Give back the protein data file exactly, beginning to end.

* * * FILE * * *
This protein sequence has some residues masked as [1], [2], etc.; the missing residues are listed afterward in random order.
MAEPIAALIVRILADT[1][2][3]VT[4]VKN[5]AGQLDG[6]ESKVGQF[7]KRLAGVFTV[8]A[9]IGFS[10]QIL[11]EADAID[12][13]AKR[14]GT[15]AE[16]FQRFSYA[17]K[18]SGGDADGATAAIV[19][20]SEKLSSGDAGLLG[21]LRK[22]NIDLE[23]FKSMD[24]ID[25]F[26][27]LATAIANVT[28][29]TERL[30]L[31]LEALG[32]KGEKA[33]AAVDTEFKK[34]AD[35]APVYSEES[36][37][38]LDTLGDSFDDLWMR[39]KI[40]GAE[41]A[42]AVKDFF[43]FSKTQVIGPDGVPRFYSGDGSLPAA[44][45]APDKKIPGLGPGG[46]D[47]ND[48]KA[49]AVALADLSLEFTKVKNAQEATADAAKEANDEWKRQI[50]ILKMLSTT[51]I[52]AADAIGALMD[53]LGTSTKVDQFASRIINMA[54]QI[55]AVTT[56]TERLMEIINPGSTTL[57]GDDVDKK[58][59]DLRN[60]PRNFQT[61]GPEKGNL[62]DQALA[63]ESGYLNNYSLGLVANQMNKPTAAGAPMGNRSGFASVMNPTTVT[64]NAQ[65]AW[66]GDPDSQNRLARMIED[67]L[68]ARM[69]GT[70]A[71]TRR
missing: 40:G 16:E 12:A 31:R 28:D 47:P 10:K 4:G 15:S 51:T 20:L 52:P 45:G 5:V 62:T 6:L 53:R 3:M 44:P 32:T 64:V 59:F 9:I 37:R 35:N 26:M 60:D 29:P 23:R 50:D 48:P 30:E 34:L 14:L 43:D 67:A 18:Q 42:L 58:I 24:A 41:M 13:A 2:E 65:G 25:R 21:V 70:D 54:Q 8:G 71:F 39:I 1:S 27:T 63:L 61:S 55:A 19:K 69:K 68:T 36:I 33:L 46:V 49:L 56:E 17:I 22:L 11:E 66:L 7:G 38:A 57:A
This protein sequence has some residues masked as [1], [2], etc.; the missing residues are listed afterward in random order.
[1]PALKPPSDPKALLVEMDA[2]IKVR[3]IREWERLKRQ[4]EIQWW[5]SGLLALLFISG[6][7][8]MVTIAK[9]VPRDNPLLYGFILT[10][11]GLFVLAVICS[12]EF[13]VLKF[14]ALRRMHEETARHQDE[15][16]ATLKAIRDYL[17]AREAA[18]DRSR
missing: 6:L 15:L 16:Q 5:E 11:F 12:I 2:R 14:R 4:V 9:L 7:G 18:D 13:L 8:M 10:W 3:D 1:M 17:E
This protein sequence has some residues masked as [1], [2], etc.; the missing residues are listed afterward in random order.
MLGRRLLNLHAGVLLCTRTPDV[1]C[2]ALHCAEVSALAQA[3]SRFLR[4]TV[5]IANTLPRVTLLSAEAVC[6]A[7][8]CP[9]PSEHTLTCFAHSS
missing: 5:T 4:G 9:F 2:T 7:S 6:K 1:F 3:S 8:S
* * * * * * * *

This protein sequence has some residues masked as [1], [2], etc.; the missing residues are listed afterward in random order.
MAEPIAALIVRILADT[1][2][3]VT[4]VKN[5]AGQLDG[6]ESKVGQF[7]KRLAGVFTV[8]A[9]IGFS[10]QIL[11]EADAID[12][13]AKR[14]GT[15]AE[16]FQRFSYA[17]K[18]SGGDADGATAAIV[19][20]SEKLSSGDAGLLG[21]LRK[22]NIDLE[23]FKSMD[24]ID[25]F[26][27]LATAIANVT[28][29]TERL[30]L[31]LEALG[32]KGEKA[33]AAVDTEFKK[34]AD[35]APVYSEES[36][37][38]LDTLGDSFDDLWMR[39]KI[40]GAE[41]A[42]AVKDFF[43]FSKTQVIGPDGVPRFYSGDGSLPAA[44][45]APDKKIPGLGPGG[46]D[47]ND[48]KA[49]AVALADLSLEFTKVKNAQEATADAAKEANDEWKRQI[50]ILKMLSTT[51]I[52]AADAIGALMD[53]LGTSTKVDQFASRIINMA[54]QI[55]AVTT[56]TERLMEIINPGSTTL[57]GDDVDKK[58][59]DLRN[60]PRNFQT[61]GPEKGNL[62]DQALA[63]ESGYLNNYSLGLVANQMNKPTAAGAPMGNRSGFASVMNPTTVT[64]NAQ[65]AW[66]GDPDSQNRLARMIED[67]L[68]ARM[69]GT[70]A[71]TRR
missing: 40:G 16:E 12:A 31:R 28:D 47:P 10:K 4:G 15:S 51:T 20:L 52:P 45:G 5:V 62:T 6:L 53:R 3:M 44:P 32:T 64:V 59:F 9:I 37:R 35:N 26:M 60:D 29:P 23:R 50:D 48:P 30:E 34:L 14:L 43:D 67:A 18:Q 42:L 58:I 24:A 41:M 13:A 2:E 65:G 25:R 21:V 70:D 54:Q 8:G 71:F 39:I 1:S 27:T 63:L 61:S 55:A 19:K 69:K 68:T 36:I 33:L 46:V 49:L 56:E 17:I 22:L 11:E 66:L 7:G 38:A 57:A
This protein sequence has some residues masked as [1], [2], etc.; the missing residues are listed afterward in random order.
[1]PALKPPSDPKALLVEMDA[2]IKVR[3]IREWERLKRQ[4]EIQWW[5]SGLLALLFISG[6][7][8]MVTIAK[9]VPRDNPLLYGFILT[10][11]GLFVLAVICS[12]EF[13]VLKF[14]ALRRMHEETARHQDE[15][16]ATLKAIRDYL[17]AREAA[18]DRSR
missing: 6:L 15:L 16:Q 5:E 11:F 12:I 2:R 14:R 4:V 9:L 7:G 18:D 13:L 8:M 10:W 3:D 1:M 17:E
This protein sequence has some residues masked as [1], [2], etc.; the missing residues are listed afterward in random order.
MLGRRLLNLHAGVLLCTRTPDV[1]C[2]ALHCAEVSALAQA[3]SRFLR[4]TV[5]IANTLPRVTLLSAEAVC[6]A[7][8]CP[9]PSEHTLTCFAHSS
missing: 5:T 4:G 9:F 2:T 7:S 6:K 1:F 3:S 8:S